Share a toast with Empress IV Reba of the San Francisco Imperial Court and check out the costumes at this party from 1968. Can you help us identify the location? This is a silent excerpt from the Anonymous Collection 2000-67, eight 8 mm films which revolve around Reba and the Court. We scanned the entire collection in high definition this past March.
The Castro Street Fair celebrates its 41st anniversary this Sunday. Founded in 1974 by Harvey Milk, it’s long been a favorite with locals and tourists alike. Artists, vendors, craftspeople, and community organizations line the streets while several stages feature live music and dancing.
The archives is fortunate to possess amateur videotape shot at the 1976 and 1978 fairs. It’s part of the Daniel Smith/Queer Blue Light collection of nearly 100 reels produced by community enthusiasts in the 1970s. Below, take a trip through the sights and sounds of the Castro Street Fair as it happened on October 3, 1976.
Throughout the months of April and May, Visions and Voices uncovered more meaningful GLBTHS collections that capture much of the everyday social and cultural lives of LGBTQ individuals in the 20th century. During this two month working period, I advanced the Visions and Voices project by surveying 14 new collections, processing 12, and creating and posting finding aids for 4 collections of photographic and AV materials, bringing the project totals within reach of its stated goals. Progress!
In early April, I set my sights on processing the KQED ‘The Castro’ videotapes (#2000-63). Containing 40 one inch reels of B rolls and interviews from KQED’s documentary on the Castro neighborhood – the third episode in KQED’s series “Neighborhoods: The Hidden Cities of San Francisco” – the footage was utilized to create a cohesive narrative which aired in 1998, two years after filming took place. Highlighting subjects such as the Council on Religion and the Homosexual (CRH) police raid in 1965, the assassinations of San Francisco Supervisor Harvey Milk and Mayor George Mascone in 1978, and the AIDS crisis of the 1980s, “The Castro” integrates interviews with residents of the neighborhood to document the varied experiences of former Irish residents, gay men, lesbians, and queer youth. For more information on the program, please visit the KQED “Making of the Castro” page.
Another collection that emerged from the archives in April was the Harold O’Neal film collection (#2002-03) documenting the life’s work of filmmaker Harold O’Neal who started filming in 1939 and continued through the 1980s. His films contain material about a wide variety of subjects on gay and general interest themes, including footage of the relocation of Japanese Americans to concentration camps in World War II, female impersonators performing at the Beige Room in San Francisco, gay men socializing in the 1940s, and gay freedom day parades from 1978-1980.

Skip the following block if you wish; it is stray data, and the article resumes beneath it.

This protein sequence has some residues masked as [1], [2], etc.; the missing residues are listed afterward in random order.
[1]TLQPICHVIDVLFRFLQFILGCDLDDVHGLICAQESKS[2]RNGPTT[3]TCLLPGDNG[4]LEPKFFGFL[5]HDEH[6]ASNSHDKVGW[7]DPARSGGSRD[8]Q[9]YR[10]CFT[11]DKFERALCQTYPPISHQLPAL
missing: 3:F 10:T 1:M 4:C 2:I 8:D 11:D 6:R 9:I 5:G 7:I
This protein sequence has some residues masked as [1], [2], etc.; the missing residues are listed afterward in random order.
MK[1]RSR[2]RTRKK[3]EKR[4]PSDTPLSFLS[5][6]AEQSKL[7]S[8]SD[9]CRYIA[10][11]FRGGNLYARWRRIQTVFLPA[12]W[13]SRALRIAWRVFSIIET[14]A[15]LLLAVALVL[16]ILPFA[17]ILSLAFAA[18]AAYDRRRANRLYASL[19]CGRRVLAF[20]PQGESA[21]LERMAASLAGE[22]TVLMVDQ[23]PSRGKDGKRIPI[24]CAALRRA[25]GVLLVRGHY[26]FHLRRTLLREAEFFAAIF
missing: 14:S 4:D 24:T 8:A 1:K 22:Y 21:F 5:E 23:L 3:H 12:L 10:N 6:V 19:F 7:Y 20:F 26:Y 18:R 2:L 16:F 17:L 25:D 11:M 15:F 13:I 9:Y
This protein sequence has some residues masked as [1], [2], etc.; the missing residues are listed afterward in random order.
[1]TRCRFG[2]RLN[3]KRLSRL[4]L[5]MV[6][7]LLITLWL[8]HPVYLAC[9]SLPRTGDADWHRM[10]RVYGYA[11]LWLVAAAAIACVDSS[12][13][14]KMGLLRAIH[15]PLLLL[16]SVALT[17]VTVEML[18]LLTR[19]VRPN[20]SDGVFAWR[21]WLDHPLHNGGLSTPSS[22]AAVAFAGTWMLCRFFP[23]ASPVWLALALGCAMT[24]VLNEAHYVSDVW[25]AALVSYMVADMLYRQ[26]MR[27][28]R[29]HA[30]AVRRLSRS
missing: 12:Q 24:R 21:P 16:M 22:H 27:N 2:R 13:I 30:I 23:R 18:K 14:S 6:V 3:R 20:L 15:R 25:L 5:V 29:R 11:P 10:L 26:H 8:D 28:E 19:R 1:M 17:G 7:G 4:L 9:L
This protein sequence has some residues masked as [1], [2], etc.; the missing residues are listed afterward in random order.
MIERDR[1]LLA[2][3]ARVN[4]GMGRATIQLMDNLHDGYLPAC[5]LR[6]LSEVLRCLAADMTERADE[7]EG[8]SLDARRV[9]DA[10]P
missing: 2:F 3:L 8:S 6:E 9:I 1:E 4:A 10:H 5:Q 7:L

Because the O’Neal collection is in the process of being digitized (a separate project that is not part of the Visions and Voices NHPRC grant), I felt it an ideal opportunity for me to give the physical collection proper archival documentation. As of June, this 5.25 linear feet collection has been completely surveyed and is now awaiting completion of a finding aid, which will be posted on the GLBTHS section of the Online Archive of California as soon as it’s completed.
Moving on to May, an interesting group of photographs from the Koala’s Motorcycle Club Run (#2015-12) came across my processing tables. Although the collection is small – only 6 black and white photos dating from about 1967 – I was struck by the Koala’s members, including Peter Fiske, who are candidly socializing outdoors, dressed in leather caps and boots, denim vests and jeans. Surprisingly, while researching the history of the Koala’s Motorcycle Club, I came across an article written by Mister Marcus in the Bay Area Reporter titled “Life beyond IML”; in it, an image is used that closely resembles one of those found in the GLBTHS Koala Motorcycle Club Run collection that I was then working on. The caption for the image in the article reads:
“Group photo of the Koala’s Motorcycle Club of San Francisco in 1967. Note certain men with run buttons on their caps – a trademark among bike clubs in those days. Also note lower right hand photo of a much younger Peter Fiske. photo: The Late Henri Leleu”.
This one caption helped me to understand so much contextual information about this small collection of photographs: the year, names, and photographer of the images, which I then integrated into the catalog record. Researching is always a vital part in processing any archival collection, but rarely do such specific details surface.
With so many interesting collections emerging and more collections to be discovered, Visions and Voices is proving an extremely valuable tool in shedding light on forgotten and fading narratives. Other noteworthy collections that have surfaced in April and May include: the William A. Longen videotapes (#2008-31) of KTVU news segments documenting LGBTQ communities and events from 1977 to 1997 within the Bay Area; the Audrey Joseph collection of VHS videotapes (#2008-30), trophies, posters, and ephemera documenting past International Ms. Leather and Ms. SF Leather events, International Mr. Leather and Mr. SF Leather events, Drummer events, and Club Townsend; and photographic and AV accretions to the William Struzenberg papers which contain various materials reflecting Struzenberg’s life as a student and artist, as well as his involvement with AIDS activism in ACT UP Golden Gate and ACT NOW.